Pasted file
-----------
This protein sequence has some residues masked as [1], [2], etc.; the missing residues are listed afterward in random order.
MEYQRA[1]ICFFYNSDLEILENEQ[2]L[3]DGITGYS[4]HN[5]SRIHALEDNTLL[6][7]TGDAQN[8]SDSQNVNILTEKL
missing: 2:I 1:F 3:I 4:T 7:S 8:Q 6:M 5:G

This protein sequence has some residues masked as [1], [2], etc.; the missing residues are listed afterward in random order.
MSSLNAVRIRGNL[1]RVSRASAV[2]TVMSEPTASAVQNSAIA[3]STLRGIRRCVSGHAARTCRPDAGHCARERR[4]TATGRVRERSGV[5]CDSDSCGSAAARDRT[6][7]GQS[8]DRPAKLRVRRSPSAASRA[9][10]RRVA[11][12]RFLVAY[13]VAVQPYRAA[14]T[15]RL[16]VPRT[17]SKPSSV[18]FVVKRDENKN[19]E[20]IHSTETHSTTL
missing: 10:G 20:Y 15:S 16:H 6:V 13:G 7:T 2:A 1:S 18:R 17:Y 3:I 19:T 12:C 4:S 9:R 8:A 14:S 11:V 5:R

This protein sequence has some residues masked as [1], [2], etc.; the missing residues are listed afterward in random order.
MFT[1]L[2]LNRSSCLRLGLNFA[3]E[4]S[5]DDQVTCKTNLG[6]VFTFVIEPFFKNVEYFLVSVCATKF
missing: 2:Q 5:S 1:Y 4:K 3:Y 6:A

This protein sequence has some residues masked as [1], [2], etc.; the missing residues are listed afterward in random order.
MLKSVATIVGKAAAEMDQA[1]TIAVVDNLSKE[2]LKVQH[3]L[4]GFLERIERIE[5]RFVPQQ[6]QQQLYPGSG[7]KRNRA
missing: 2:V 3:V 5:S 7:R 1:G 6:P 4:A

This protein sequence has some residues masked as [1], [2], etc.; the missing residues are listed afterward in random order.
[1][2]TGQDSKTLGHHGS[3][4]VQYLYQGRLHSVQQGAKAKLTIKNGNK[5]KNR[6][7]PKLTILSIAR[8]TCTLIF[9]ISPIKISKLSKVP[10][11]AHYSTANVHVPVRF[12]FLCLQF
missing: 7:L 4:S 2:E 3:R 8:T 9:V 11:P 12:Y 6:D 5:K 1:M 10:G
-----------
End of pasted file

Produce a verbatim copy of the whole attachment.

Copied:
This protein sequence has some residues masked as [1], [2], etc.; the missing residues are listed afterward in random order.
MEYQRA[1]ICFFYNSDLEILENEQ[2]L[3]DGITGYS[4]HN[5]SRIHALEDNTLL[6][7]TGDAQN[8]SDSQNVNILTEKL
missing: 2:I 1:F 3:I 4:T 7:S 8:Q 6:M 5:G

This protein sequence has some residues masked as [1], [2], etc.; the missing residues are listed afterward in random order.
MSSLNAVRIRGNL[1]RVSRASAV[2]TVMSEPTASAVQNSAIA[3]STLRGIRRCVSGHAARTCRPDAGHCARERR[4]TATGRVRERSGV[5]CDSDSCGSAAARDRT[6][7]GQS[8]DRPAKLRVRRSPSAASRA[9][10]RRVA[11][12]RFLVAY[13]VAVQPYRAA[14]T[15]RL[16]VPRT[17]SKPSSV[18]FVVKRDENKN[19]E[20]IHSTETHSTTL
missing: 10:G 20:Y 15:S 16:H 6:V 13:G 7:T 2:A 1:S 18:R 17:Y 3:I 19:T 12:C 4:S 9:R 8:A 14:S 11:V 5:R

This protein sequence has some residues masked as [1], [2], etc.; the missing residues are listed afterward in random order.
MFT[1]L[2]LNRSSCLRLGLNFA[3]E[4]S[5]DDQVTCKTNLG[6]VFTFVIEPFFKNVEYFLVSVCATKF
missing: 2:Q 5:S 1:Y 4:K 3:Y 6:A

This protein sequence has some residues masked as [1], [2], etc.; the missing residues are listed afterward in random order.
MLKSVATIVGKAAAEMDQA[1]TIAVVDNLSKE[2]LKVQH[3]L[4]GFLERIERIE[5]RFVPQQ[6]QQQLYPGSG[7]KRNRA
missing: 2:V 3:V 5:S 7:R 1:G 6:P 4:A

This protein sequence has some residues masked as [1], [2], etc.; the missing residues are listed afterward in random order.
[1][2]TGQDSKTLGHHGS[3][4]VQYLYQGRLHSVQQGAKAKLTIKNGNK[5]KNR[6][7]PKLTILSIAR[8]TCTLIF[9]ISPIKISKLSKVP[10][11]AHYSTANVHVPVRF[12]FLCLQF
missing: 7:L 4:S 2:E 3:R 8:T 9:V 11:P 12:Y 6:D 5:K 1:M 10:G